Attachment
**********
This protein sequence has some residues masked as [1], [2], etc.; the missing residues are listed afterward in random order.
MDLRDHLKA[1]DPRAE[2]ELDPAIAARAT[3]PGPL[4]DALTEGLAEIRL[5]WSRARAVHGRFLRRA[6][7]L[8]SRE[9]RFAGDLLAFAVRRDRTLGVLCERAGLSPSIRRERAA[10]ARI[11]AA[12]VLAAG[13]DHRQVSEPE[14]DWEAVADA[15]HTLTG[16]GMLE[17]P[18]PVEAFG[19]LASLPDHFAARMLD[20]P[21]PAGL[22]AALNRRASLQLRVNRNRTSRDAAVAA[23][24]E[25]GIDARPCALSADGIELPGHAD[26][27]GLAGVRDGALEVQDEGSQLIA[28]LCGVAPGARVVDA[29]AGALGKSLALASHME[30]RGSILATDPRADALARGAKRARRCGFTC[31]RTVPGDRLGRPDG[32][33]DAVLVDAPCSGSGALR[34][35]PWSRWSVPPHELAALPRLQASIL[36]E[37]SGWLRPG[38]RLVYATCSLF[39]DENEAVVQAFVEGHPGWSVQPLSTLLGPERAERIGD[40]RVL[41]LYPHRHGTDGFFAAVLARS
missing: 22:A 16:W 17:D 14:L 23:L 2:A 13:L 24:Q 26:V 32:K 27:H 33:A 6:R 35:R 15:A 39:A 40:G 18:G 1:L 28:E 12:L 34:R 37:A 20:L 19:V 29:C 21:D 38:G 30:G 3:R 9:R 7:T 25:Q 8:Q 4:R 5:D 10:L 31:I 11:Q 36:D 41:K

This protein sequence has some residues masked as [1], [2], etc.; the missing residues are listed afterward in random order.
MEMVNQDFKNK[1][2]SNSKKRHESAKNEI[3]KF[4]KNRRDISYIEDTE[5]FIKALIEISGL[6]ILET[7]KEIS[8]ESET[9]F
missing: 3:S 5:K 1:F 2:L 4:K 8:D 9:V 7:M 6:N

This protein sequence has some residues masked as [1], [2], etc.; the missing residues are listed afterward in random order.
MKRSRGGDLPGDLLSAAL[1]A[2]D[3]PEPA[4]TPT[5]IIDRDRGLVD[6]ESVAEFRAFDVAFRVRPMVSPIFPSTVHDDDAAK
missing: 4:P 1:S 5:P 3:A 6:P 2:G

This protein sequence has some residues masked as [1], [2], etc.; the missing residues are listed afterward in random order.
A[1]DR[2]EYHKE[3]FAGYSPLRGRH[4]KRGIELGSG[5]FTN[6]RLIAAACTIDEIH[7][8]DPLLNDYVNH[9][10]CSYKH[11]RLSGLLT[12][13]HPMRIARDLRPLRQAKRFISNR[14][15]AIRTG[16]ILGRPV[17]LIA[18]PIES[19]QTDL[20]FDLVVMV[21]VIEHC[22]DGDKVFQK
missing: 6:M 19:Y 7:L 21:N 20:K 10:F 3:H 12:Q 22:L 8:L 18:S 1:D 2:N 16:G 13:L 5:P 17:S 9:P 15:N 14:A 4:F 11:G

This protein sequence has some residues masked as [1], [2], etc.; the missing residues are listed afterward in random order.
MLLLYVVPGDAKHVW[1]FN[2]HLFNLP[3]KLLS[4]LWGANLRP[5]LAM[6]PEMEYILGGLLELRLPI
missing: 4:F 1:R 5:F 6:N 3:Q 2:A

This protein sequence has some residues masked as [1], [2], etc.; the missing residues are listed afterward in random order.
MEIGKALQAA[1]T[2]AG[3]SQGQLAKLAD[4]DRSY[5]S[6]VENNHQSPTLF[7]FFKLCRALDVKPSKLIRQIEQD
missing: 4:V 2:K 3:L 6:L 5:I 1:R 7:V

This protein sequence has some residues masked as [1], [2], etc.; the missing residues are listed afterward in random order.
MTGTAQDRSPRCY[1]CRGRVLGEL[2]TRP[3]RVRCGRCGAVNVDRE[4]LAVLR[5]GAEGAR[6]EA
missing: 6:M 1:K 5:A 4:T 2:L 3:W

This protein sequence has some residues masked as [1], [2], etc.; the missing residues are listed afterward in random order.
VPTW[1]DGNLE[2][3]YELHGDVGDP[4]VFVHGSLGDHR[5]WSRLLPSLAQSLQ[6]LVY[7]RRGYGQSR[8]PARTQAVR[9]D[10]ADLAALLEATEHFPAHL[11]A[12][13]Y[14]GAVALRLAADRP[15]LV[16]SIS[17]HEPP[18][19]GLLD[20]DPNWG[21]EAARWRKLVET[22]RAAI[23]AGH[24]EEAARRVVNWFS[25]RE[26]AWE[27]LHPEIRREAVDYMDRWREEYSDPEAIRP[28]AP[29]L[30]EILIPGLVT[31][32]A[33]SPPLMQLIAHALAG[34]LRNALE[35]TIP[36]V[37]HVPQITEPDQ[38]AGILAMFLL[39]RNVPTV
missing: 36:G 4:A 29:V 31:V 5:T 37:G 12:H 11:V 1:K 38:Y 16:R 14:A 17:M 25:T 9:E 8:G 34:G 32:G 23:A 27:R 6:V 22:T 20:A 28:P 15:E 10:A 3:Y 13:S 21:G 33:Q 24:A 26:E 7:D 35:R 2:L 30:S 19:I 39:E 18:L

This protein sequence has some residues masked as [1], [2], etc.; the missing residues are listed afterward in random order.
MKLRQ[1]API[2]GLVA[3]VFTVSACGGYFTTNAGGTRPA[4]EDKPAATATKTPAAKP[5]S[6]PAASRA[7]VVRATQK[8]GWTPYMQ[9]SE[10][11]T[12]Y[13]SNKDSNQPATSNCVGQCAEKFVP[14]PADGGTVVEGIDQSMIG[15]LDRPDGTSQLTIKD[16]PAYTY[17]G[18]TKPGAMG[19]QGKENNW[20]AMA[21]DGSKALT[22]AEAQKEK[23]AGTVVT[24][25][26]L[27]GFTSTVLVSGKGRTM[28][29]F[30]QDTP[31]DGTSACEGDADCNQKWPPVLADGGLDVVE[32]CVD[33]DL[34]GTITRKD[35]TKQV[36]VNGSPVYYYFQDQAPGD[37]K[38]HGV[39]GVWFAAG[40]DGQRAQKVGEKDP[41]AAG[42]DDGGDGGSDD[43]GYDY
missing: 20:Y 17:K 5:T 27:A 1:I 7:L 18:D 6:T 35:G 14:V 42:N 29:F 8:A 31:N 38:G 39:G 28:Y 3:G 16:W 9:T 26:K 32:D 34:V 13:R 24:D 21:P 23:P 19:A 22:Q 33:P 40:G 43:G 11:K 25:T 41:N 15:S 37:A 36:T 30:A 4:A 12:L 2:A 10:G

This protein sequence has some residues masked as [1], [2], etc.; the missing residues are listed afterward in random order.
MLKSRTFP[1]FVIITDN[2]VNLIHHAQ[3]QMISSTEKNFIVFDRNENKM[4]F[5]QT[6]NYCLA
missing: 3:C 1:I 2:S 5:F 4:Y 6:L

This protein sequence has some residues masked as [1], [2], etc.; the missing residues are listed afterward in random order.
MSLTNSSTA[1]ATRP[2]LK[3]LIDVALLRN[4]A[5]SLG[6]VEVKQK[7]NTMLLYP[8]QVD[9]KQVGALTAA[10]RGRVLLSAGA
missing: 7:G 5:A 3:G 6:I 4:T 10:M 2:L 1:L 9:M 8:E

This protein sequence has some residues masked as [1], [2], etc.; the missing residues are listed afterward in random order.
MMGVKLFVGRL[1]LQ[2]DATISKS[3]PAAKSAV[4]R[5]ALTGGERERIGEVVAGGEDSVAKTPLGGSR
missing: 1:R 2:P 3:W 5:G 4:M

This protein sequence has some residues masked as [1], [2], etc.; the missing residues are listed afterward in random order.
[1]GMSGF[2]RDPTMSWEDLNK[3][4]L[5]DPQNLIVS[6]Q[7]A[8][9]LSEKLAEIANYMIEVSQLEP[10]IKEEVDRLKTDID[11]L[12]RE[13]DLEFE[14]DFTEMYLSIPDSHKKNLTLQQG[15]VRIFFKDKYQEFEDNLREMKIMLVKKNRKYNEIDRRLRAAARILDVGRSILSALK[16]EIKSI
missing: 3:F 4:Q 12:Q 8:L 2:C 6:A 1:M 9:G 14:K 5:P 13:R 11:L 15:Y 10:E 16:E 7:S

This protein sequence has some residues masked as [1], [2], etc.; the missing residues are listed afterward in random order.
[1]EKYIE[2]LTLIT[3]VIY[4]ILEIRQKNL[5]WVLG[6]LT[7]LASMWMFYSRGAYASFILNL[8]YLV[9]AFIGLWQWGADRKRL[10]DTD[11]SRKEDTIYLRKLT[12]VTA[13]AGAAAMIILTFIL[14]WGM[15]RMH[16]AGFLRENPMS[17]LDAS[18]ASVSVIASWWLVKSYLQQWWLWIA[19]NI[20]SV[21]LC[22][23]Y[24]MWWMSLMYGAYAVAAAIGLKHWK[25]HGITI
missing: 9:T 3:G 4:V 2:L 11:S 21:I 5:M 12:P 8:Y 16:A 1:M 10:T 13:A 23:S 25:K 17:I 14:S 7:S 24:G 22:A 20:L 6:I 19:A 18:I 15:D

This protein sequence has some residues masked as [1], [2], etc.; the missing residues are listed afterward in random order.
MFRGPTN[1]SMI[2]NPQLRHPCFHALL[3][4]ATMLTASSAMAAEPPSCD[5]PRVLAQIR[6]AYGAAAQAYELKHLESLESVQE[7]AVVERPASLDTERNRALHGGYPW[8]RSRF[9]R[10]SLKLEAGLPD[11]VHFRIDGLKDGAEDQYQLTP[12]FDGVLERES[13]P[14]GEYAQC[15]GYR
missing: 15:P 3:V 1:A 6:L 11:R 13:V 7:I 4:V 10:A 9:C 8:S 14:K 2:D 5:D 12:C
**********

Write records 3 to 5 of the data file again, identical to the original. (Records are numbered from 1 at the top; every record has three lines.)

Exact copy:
This protein sequence has some residues masked as [1], [2], etc.; the missing residues are listed afterward in random order.
MKRSRGGDLPGDLLSAAL[1]A[2]D[3]PEPA[4]TPT[5]IIDRDRGLVD[6]ESVAEFRAFDVAFRVRPMVSPIFPSTVHDDDAAK
missing: 4:P 1:S 5:P 3:A 6:P 2:G

This protein sequence has some residues masked as [1], [2], etc.; the missing residues are listed afterward in random order.
A[1]DR[2]EYHKE[3]FAGYSPLRGRH[4]KRGIELGSG[5]FTN[6]RLIAAACTIDEIH[7][8]DPLLNDYVNH[9][10]CSYKH[11]RLSGLLT[12][13]HPMRIARDLRPLRQAKRFISNR[14][15]AIRTG[16]ILGRPV[17]LIA[18]PIES[19]QTDL[20]FDLVVMV[21]VIEHC[22]DGDKVFQK
missing: 6:M 19:Y 7:L 21:N 20:K 10:F 3:H 12:Q 22:L 8:L 18:S 1:D 2:N 16:G 13:L 5:P 17:S 9:P 15:N 14:A 4:F 11:G

This protein sequence has some residues masked as [1], [2], etc.; the missing residues are listed afterward in random order.
MLLLYVVPGDAKHVW[1]FN[2]HLFNLP[3]KLLS[4]LWGANLRP[5]LAM[6]PEMEYILGGLLELRLPI
missing: 4:F 1:R 5:F 6:N 3:Q 2:A